Peter S. Onuf, Thomas Jefferson Foundation Professor Emeritus at the University of Virginia, examines how Indiana’s statehood and its 1816 constitution functioned as part of the new American republic’s westward expansion of empire. Thomas D. Hamm, Professor of History and archivist at Earlham College, considers how courts in Indiana adjudicated the issue of church and state from 1816 until the second Indiana constitution of 1851. Paul Finkelman, Senior Fellow at the Penn Program for Democracy, Citizenship, and Constitutionalism at the University of Pennsylvania, studies how the 1816 constitution and its ban on slavery and indentured servitude was interpreted in important early state court cases. Finally, George T. Patton Jr., partner at Bose McKinney & Evans LLP, and Julianne Sicklesteel, a law student at the Maurer School of Law at Indiana University Bloomington, look at the 1851 constitution and how the modern Indiana State Supreme Court has interpreted that document.Race and civil rights figure in Lou Falkner Williams, "Federal Enforcement of African American Voting Rights in the Post-Redemption South: Louisiana and the Election of 1878," Louisiana History 55 (2014), 313-43; Beth Kressel Itkin, "Creating `What Might Have Been a Fuss': The Many Faces of Equal Public Rights in Reconstruction-era Louisiana," Louisiana History 56 (2015), 42-74; and Noel K. Wolfe, "Shaping a Civil Rights Vanguard: The Earliest Influences on Constance Baker Motley," Afro-Americans in New York Life and History 38 (Aug. 2014), 37-82. Property gets its due in Stephanie M. Lang, "`Titles Must be Perfect': The Broad Form Deed, Politics, and Landownership in Eastern Kentucky at the Turn of the Twentieth Century," Register of the Kentucky Historical Society 113 (2015), 27-57.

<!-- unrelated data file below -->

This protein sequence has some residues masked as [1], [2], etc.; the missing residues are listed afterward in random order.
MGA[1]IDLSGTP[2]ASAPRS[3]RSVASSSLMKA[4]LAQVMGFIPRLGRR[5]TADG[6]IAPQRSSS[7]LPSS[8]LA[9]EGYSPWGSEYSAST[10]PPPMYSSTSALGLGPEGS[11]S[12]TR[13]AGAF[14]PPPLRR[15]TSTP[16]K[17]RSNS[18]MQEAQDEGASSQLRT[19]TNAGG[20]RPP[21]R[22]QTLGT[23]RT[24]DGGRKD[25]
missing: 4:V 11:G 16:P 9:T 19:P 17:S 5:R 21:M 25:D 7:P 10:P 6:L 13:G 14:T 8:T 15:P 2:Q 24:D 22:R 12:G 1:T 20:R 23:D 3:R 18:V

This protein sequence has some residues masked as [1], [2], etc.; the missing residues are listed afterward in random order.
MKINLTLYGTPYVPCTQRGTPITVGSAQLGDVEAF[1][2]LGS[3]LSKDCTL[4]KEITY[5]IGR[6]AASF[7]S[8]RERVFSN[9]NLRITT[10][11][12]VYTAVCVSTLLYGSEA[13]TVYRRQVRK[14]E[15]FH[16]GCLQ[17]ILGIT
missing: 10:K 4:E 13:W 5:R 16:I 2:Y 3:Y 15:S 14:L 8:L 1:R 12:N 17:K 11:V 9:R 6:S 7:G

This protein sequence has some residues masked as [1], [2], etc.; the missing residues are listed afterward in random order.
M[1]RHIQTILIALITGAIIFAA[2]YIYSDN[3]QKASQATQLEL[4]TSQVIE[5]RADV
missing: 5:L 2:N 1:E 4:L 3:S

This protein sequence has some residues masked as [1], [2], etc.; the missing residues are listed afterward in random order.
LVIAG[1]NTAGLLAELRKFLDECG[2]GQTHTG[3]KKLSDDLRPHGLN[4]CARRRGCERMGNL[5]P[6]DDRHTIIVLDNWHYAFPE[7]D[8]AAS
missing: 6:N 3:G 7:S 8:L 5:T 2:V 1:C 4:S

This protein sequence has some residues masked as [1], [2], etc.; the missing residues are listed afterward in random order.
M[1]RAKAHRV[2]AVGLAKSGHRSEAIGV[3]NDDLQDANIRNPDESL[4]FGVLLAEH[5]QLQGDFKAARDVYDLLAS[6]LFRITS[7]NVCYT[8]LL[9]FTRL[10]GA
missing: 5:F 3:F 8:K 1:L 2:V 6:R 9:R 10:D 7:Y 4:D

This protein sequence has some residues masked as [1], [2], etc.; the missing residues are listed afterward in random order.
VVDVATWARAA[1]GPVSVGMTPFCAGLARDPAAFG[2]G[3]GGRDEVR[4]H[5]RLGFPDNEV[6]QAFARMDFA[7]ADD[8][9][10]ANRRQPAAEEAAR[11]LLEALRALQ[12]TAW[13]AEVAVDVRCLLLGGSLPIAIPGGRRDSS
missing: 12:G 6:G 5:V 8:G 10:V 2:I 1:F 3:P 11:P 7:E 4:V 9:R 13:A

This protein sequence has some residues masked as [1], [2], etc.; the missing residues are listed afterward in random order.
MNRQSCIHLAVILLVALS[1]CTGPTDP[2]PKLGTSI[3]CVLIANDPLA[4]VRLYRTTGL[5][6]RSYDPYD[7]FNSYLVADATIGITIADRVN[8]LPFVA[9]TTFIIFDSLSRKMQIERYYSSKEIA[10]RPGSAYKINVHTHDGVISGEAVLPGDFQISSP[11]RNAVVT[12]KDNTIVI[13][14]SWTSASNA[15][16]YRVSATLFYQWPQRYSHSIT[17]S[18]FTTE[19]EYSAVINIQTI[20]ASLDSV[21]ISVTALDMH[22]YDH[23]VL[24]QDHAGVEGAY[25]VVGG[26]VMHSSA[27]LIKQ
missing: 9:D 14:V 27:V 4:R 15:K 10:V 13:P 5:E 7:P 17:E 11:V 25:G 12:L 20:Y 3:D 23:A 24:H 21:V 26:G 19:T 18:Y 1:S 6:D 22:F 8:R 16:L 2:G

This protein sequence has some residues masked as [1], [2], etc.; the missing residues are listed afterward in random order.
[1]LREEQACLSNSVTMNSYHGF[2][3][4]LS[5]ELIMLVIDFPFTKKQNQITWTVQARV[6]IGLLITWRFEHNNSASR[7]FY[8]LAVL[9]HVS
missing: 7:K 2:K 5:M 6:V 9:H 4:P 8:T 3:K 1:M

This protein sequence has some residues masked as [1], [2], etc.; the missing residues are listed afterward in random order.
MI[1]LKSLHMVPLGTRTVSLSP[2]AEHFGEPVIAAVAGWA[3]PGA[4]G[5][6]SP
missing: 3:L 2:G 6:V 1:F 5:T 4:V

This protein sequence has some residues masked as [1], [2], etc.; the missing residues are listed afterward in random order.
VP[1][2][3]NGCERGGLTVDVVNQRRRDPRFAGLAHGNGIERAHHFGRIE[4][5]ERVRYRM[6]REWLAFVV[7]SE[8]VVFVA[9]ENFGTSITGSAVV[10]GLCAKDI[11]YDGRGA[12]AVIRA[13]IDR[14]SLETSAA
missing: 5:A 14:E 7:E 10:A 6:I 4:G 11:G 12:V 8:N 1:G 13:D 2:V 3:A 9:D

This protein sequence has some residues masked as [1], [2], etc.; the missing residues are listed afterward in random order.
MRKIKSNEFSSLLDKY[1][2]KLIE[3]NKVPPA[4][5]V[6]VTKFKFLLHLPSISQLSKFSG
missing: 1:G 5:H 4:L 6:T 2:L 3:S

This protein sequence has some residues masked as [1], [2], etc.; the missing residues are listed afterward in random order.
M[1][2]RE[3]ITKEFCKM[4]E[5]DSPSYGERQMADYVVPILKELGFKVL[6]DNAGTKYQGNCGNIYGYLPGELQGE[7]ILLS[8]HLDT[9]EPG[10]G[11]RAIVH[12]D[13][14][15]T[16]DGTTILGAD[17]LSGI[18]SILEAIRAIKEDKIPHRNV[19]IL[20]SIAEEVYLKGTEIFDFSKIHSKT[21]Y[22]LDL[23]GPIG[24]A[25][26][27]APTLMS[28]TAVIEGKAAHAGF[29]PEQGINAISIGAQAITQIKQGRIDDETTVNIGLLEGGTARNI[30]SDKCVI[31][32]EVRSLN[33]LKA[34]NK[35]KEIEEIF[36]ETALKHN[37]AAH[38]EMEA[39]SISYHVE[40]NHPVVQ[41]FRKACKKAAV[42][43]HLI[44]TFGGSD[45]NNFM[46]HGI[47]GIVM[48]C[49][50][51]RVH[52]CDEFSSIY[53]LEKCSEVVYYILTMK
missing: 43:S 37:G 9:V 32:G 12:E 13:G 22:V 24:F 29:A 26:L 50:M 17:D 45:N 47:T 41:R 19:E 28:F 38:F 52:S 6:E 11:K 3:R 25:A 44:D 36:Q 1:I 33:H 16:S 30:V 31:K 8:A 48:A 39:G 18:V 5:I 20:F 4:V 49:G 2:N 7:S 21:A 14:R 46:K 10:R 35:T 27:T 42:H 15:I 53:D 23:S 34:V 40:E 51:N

Wednesday, April 8, 2015
Around the State Historical Journals
Much legal history is out in recent issues of the journals of state historical societies. Perhaps the most notable is the March 2015 issue of the Indiana Magazine of History, guest edited by former Indiana Supreme Court Chief Justice Randall Shepard: